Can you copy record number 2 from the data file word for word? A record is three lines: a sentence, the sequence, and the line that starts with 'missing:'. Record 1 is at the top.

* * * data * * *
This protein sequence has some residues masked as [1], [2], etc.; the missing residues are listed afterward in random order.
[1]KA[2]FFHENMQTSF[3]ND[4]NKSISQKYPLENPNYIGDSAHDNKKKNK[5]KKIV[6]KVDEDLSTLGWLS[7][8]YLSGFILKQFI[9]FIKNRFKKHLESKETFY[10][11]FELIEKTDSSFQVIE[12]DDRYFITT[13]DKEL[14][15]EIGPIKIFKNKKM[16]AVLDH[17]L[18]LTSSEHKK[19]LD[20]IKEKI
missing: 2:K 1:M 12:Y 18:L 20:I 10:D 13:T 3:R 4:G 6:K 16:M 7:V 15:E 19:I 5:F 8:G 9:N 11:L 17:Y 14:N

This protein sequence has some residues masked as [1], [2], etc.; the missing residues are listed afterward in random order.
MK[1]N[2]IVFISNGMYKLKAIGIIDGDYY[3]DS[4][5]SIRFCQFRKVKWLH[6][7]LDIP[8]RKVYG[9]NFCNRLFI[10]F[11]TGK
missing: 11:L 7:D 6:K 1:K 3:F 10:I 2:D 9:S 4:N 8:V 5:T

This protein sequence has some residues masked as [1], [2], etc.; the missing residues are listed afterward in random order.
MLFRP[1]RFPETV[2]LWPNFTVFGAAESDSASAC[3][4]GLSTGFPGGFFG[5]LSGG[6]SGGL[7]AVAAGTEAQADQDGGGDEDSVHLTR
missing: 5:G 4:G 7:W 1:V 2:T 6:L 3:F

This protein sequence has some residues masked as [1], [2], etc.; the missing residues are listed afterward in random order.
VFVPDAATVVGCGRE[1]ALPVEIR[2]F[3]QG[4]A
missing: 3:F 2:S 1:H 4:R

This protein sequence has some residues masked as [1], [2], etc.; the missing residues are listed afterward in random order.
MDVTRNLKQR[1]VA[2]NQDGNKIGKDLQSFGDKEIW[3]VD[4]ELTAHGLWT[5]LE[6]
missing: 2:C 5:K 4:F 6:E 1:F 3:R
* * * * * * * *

This protein sequence has some residues masked as [1], [2], etc.; the missing residues are listed afterward in random order.
MK[1]N[2]IVFISNGMYKLKAIGIIDGDYY[3]DS[4][5]SIRFCQFRKVKWLH[6][7]LDIP[8]RKVYG[9]NFCNRLFI[10]F[11]TGK
missing: 11:L 7:D 6:K 1:K 3:F 10:I 2:D 9:S 4:N 8:V 5:T